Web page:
The skills you need to succeed in alternative investments are changing. Here's how to adapt
The buy-side, particularly private equity, hedge funds and other alternative investment firms, remains an attractive and highly competitive part of the financial sector for many.
It’s easy to see why – generous compensation, great benefits, frequent travel and access to some of the smartest minds in the world.
But like any maturing industry, the alternative investment management industry has experienced several seismic changes over the years. Here are just a few:
“Mutualization” a.k.a. retail alts: Alternatives were once limited to only the wealthiest investors, but as the industry has grown, it has attracted the attention of a broad range of investors, from the largest institutional investors to the smallest retail investors. This has led to an explosion in the types of products offered to investors, highlighted by the recent proliferation of liquid alternative funds with lower fees and without high minimum investments.
Competition: Hedge funds and other alternatives were known for producing sky-high returns on a regular basis. But as the industry has become more crowded, the message is now less about performance and more about volatility and risk management.
Diversification: As global markets have become more correlated, investors are increasingly drawn to alternatives for their ability to diversify a portfolio. Because of this, much of the industry’s growth is coming from asset classes that are less correlated to the equity or bond markets, such as real estate, infrastructure and real assets.
The combination of these trends is driving changes throughout the industry. It’s not enough for financial professionals to be able to read a balance sheet or understand how to build a Black-Scholes model – they need an entirely new skill-set.
What skills will the industry require in the future?
Today’s economic environment will require you to analyze markets from a much wider lens. Increasingly, we see market activity driven by political decisions – particularly monetary policy and central bank policy – rather than fundamentals. This means that investment professionals need to be familiar with disciplines like psychology and physics, in addition to traditional economics, to accurately forecast market movements.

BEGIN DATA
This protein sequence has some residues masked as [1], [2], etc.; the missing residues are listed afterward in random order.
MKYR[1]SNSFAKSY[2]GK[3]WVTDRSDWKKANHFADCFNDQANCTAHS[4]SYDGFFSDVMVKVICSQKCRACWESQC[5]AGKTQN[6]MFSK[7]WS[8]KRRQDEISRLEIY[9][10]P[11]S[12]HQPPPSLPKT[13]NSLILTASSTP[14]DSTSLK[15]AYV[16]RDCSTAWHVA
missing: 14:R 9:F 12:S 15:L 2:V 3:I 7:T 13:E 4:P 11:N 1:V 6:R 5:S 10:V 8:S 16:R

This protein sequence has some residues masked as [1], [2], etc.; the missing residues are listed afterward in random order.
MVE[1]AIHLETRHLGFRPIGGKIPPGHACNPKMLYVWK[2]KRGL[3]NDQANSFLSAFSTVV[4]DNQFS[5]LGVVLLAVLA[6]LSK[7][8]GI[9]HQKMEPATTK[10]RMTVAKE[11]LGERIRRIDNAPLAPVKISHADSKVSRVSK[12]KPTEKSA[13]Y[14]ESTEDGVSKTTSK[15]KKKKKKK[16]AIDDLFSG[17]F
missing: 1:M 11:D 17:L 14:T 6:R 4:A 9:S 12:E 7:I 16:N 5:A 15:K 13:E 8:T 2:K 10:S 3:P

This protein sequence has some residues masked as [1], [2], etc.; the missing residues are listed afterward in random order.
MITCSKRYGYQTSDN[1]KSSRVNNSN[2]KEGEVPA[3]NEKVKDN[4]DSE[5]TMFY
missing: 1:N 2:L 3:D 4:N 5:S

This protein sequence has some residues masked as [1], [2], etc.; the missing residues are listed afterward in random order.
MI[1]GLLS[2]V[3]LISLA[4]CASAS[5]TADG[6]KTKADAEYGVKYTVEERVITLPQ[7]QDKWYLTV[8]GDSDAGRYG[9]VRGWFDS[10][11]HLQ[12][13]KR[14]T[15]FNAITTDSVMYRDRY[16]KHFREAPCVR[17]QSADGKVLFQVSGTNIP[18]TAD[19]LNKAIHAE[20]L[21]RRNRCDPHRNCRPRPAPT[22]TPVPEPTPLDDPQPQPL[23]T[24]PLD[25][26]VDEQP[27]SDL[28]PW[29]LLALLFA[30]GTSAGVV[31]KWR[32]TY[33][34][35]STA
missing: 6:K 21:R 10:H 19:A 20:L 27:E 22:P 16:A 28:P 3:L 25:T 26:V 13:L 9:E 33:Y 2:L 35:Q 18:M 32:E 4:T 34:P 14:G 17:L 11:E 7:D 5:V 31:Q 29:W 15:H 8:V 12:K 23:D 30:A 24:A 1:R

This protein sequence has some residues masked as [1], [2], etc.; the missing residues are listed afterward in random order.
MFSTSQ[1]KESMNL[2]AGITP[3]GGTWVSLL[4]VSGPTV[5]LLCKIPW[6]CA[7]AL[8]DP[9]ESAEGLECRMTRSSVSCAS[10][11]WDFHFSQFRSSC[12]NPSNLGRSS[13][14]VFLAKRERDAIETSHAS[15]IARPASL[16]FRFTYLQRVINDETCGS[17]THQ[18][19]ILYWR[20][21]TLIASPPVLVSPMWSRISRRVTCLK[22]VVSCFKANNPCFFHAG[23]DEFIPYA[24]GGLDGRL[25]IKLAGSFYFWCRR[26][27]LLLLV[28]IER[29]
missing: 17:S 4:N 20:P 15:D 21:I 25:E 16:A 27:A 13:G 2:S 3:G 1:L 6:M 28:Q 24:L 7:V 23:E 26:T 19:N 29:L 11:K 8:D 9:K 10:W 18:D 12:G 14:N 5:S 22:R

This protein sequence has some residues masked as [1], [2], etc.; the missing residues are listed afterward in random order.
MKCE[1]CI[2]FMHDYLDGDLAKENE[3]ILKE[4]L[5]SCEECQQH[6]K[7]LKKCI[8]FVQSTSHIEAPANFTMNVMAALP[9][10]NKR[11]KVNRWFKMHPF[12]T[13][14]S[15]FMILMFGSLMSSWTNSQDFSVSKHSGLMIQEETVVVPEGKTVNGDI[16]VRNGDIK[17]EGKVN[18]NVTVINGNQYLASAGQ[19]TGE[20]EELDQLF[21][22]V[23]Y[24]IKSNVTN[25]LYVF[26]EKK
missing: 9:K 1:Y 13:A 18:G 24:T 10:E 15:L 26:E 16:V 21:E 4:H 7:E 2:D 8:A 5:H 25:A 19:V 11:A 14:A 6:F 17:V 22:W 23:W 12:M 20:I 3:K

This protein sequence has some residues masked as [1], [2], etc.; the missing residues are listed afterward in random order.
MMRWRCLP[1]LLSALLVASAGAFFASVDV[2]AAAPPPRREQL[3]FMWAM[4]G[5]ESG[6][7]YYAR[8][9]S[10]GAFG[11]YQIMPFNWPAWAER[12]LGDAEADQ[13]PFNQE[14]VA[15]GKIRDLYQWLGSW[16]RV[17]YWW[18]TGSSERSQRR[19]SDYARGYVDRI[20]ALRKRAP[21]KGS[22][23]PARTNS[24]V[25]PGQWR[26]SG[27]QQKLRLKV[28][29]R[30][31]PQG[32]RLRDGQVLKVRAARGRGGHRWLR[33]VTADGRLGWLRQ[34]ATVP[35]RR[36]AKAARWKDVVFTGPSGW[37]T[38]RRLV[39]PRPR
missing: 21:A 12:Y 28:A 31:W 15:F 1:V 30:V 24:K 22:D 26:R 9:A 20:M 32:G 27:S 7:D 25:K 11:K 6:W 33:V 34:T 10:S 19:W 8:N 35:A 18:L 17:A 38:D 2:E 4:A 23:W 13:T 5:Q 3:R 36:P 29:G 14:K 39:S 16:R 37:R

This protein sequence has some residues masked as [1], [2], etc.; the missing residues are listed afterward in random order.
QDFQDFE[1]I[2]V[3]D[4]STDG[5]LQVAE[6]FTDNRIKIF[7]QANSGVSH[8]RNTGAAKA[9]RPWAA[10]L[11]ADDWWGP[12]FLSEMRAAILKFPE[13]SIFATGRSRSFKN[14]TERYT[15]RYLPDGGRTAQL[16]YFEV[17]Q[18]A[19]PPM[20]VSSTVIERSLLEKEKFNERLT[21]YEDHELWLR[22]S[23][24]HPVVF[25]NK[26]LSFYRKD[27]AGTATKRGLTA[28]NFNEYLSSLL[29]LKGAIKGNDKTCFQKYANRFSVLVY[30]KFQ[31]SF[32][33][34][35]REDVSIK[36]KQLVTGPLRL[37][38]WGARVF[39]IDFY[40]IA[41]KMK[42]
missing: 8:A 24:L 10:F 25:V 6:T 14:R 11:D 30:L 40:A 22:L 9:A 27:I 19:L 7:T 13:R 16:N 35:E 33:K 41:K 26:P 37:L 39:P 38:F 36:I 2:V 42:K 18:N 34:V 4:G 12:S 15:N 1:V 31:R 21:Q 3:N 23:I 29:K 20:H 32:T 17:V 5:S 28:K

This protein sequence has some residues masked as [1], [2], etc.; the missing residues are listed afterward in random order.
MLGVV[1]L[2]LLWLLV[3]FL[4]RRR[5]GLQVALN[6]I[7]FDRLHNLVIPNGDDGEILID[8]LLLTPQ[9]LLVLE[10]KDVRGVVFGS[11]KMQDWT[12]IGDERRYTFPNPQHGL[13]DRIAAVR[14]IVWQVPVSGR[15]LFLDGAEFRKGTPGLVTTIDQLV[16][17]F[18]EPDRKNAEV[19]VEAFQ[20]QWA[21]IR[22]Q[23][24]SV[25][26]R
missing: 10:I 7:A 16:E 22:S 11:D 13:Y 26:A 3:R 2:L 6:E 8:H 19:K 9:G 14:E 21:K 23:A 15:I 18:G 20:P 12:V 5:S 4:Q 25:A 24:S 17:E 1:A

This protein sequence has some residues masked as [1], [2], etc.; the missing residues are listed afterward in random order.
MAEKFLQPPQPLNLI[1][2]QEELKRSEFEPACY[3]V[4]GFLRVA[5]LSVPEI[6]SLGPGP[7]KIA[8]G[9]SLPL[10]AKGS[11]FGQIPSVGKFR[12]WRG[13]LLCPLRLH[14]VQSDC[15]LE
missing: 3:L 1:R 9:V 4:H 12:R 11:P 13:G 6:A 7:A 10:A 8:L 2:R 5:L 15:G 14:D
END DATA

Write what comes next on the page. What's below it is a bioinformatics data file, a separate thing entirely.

Improving technology is also forcing many employees to adapt.
On the trading desk, computer algorithms can perform complex calculations in a fraction of the time it would take a human trader. Some algorithms, like those increasingly being used at quant funds, are also better at making investment decisions. Within this new world, investment professionals need to provide a value-add beyond what robots and computers can easily do.
For example, the rise of big data across all parts of the investment function has led to a shortage of people who know how to properly analyze data. While artificial intelligence (AI) and machine learning systems can perform some of the analysis, there’s still no replacement for a human who can make sense of everything.
Lastly, as the alternatives industry becomes more public-facing, workers will need to be able to communicate with investors, regulators and the media. This requires strong personal and relationship-building skills, especially in times of crisis.
With so many funds offering similar strategies, any firm that does not have an advanced workforce will be left on the chopping block.
How can you develop these skills?
Younger workers can join networking events, take outside classes and find mentors to help guide them throughout their career.
More senior workers can bring in consultants or coaches, sometimes as a resource for the entire firm, to provide third-party advice about how to improve operations.
Work rotations, where employees are given the opportunity to learn about different aspects of the business, are another valuable skill-building tool.
For students and recent graduates, taking non-finance classes can provide exposure to other topics relevant to the industry. A background in psychology may improve a trader’s ability to predict market behavior, just as experience with environmental science may help a research analyst understand the long-term consequences of climate change. Well-rounded candidates will likely be more attractive to employers than those with a narrower skill set.
The alternatives industry is a magnet for talent from all over the world and across all disciplines. As the industry continues to mature, financial professionals should consider what skills they will need to succeed in 2017 and beyond.
Amin Rajan is the CEO of CREATE-Research and co-chair of the editorial committee for the Cayman Alternative Investment Summit (CAIS).
Photo credit: aluxum/GettyImages